Be aware that this macro doesn't guarantee that the switch will become the root and maintain that status. After the macro is used, it is entirely possible for another switch in the network to have its bridge priority configured to a lower value. The other switch would become the new root, displacing the switch that ran the macro.

NOTE The spanning-tree vlan vlan-id root command will not be shown in a Catalyst switch configuration because the command is actually a macro executing other switch commands. The actual commands and values produced by the macro will be shown, however. For example, the macro can potentially adjust the four STP values as follows:

Switch(config)# spanning-tree vlan 1 root primary vlan 1 bridge priority set to 24576 vlan 1 bridge max aging time unchanged at 20 vlan 1 bridge hello time unchanged at 2 vlan 1 bridge forward delay unchanged at 15

Be aware that this macro doesn't guarantee that the switch will become the root and maintain that status. After the macro is used, it is entirely possible for another switch in the network to have its bridge priority configured to a lower value. The other switch would become the new root, displacing the switch that ran the macro.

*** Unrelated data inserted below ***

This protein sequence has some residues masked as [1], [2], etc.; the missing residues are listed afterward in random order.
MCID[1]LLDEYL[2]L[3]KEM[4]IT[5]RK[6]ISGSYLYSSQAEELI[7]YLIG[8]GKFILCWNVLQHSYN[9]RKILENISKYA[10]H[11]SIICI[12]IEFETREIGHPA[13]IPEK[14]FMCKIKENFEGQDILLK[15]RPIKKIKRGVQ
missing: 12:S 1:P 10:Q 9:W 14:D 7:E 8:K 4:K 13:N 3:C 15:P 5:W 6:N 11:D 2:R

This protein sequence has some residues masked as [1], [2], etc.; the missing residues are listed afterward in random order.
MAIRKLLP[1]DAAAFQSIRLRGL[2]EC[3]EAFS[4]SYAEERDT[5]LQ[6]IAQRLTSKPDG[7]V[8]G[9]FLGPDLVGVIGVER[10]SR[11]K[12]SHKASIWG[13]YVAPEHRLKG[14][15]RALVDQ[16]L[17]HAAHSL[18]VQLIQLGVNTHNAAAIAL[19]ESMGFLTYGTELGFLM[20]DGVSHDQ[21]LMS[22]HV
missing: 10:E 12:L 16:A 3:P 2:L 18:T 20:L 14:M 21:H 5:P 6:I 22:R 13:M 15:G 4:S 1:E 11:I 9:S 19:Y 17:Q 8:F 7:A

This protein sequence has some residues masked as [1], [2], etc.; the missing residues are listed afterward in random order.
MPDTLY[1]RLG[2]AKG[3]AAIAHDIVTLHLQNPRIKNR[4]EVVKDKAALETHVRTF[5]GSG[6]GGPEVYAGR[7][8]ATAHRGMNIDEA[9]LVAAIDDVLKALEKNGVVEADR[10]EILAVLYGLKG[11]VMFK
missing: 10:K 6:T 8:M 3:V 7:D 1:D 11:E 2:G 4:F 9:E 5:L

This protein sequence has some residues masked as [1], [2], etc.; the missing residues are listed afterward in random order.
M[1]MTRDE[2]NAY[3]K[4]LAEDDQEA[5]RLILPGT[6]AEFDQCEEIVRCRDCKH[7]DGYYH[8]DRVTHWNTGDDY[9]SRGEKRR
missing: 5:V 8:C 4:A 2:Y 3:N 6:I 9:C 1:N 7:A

On the root, it is usually good practice to directly modify the bridge priority to an artificially low value (even priority 1 or 0) with the spanning-tree vlan vlan-id priority bridge-priority command. This makes it more difficult for another switch in the network to win the Root Bridge election, unless it is manually configured with a priority that is even lower.

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  • Terhi
    How to configure a switch to be the root bridge?
    2 years ago
  • jaiden
    How to create root bridge on l3 switch?
    2 years ago
  • abdul
    What keyword in macro command is used to configure a root bridge and automatically adjust STP timers?
    9 months ago
  • marco
    Which VLAN bridge priority value is assigned by the set spantree root command?
    8 months ago
  • STACY
    How to configure a switch to be a root bridge for a vlan?
    7 months ago
  • alfrida goodchild
    How to configure a switch as root bridge configuration?
    6 months ago
  • arsenio
    Which VLAN bridge priority value is assigned by the set span tree root command?
    3 months ago